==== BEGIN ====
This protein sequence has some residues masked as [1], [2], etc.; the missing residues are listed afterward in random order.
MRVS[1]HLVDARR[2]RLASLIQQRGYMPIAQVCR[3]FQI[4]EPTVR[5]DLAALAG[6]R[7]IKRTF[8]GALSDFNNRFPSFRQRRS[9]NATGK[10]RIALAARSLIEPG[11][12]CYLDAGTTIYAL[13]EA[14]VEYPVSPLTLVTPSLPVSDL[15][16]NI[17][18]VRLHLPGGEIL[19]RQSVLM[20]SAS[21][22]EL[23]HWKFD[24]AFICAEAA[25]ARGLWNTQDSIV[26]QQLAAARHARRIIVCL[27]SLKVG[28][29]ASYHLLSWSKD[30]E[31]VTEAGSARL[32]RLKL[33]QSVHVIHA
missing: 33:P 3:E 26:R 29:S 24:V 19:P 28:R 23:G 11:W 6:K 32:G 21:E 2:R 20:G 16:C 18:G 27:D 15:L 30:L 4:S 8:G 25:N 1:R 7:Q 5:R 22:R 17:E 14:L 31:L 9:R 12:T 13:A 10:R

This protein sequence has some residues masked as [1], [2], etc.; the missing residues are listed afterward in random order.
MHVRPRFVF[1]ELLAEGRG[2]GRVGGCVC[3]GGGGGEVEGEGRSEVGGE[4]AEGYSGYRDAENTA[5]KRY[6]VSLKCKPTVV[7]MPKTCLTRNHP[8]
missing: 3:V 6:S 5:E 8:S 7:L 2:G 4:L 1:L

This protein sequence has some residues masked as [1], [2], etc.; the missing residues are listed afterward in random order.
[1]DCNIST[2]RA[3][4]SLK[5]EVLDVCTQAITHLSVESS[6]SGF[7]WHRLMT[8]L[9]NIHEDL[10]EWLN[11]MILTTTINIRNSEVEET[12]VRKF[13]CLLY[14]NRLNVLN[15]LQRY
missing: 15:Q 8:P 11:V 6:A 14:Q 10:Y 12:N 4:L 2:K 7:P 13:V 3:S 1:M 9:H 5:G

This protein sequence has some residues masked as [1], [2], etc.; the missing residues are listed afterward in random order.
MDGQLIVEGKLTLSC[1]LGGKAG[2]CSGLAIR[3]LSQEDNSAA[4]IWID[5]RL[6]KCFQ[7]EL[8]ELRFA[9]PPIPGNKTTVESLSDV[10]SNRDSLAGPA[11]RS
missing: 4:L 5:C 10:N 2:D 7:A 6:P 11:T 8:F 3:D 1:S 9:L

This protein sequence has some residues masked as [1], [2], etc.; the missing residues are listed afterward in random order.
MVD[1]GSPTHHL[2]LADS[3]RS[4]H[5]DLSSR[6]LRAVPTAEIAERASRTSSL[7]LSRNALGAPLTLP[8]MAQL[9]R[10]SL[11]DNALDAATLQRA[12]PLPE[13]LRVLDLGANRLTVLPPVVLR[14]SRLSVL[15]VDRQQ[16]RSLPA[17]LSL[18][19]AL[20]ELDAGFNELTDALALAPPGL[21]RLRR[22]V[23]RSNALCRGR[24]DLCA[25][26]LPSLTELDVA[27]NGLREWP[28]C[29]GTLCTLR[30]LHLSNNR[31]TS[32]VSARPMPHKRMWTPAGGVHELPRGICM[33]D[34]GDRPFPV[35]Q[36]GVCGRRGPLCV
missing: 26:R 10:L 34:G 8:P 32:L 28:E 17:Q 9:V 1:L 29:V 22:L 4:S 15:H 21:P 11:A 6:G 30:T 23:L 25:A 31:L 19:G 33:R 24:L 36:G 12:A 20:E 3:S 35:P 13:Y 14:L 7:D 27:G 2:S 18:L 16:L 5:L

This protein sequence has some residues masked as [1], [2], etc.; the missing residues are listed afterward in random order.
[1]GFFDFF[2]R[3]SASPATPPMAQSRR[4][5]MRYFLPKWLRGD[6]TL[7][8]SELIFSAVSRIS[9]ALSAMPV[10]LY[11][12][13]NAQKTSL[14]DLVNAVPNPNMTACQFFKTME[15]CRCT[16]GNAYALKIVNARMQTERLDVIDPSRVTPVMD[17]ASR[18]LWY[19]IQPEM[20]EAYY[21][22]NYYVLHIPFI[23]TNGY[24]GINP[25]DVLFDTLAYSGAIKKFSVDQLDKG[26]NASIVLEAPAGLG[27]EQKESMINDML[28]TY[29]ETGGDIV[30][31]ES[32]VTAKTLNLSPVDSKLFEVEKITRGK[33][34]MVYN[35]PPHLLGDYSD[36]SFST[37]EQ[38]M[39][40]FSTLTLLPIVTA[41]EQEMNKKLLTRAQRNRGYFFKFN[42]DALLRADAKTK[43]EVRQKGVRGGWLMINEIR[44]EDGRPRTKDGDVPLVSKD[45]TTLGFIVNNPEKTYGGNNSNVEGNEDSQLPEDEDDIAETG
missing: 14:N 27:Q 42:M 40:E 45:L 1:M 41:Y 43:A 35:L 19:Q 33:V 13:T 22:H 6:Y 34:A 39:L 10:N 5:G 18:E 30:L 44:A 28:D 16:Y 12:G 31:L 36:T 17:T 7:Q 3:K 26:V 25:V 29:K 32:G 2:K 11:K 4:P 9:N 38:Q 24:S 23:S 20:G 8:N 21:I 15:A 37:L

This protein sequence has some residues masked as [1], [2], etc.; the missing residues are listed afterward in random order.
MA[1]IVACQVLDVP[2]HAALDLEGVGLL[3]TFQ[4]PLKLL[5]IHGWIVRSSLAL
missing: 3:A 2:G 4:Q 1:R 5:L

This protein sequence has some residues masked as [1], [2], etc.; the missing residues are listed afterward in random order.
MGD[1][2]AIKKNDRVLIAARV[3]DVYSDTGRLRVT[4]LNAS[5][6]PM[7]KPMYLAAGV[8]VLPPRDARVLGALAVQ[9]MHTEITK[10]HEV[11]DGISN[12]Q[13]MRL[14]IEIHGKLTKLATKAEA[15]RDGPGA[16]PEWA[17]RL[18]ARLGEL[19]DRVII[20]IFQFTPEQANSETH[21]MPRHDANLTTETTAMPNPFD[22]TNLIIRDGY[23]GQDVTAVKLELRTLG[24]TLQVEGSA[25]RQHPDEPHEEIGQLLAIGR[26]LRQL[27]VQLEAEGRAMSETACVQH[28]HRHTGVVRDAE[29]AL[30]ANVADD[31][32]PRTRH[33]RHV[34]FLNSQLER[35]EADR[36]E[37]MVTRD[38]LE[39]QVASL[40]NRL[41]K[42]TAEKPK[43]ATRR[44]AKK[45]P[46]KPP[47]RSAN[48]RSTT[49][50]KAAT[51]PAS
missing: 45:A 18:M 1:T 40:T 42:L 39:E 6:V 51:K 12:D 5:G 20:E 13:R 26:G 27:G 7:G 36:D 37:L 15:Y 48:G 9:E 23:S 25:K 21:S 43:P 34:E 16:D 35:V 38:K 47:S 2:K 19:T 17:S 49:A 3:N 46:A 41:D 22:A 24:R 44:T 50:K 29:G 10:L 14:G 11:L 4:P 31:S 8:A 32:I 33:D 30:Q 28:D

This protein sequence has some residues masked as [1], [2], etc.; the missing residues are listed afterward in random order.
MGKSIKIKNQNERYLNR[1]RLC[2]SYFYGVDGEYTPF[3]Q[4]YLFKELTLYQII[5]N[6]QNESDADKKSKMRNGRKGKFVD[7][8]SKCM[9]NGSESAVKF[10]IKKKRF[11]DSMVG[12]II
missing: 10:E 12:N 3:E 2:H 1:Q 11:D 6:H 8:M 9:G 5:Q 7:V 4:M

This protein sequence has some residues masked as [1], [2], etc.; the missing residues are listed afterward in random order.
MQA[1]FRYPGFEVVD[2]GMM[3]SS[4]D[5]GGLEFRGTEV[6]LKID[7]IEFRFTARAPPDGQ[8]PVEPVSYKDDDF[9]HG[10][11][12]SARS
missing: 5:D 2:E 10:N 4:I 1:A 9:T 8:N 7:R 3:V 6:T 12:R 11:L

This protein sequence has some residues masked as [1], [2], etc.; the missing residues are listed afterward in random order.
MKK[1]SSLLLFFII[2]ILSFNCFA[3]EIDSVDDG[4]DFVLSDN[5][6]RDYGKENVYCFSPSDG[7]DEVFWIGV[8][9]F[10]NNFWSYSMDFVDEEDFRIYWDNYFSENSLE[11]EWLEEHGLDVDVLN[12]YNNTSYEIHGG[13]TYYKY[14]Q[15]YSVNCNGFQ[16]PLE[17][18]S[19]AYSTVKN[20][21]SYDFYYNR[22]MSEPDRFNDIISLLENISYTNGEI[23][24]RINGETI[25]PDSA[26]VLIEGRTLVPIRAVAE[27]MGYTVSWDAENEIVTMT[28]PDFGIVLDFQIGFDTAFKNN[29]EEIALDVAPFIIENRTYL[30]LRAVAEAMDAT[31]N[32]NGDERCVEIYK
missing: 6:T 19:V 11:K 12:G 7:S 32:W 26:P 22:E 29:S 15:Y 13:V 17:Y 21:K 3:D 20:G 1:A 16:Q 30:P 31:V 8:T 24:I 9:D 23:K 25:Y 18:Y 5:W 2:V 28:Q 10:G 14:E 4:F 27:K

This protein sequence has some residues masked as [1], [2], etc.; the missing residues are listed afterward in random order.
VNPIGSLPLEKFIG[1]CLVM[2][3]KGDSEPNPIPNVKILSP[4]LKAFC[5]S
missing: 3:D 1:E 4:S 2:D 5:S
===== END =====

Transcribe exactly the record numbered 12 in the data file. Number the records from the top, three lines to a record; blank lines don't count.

This protein sequence has some residues masked as [1], [2], etc.; the missing residues are listed afterward in random order.
VNPIGSLPLEKFIG[1]CLVM[2][3]KGDSEPNPIPNVKILSP[4]LKAFC[5]S
missing: 3:D 1:E 4:S 2:D 5:S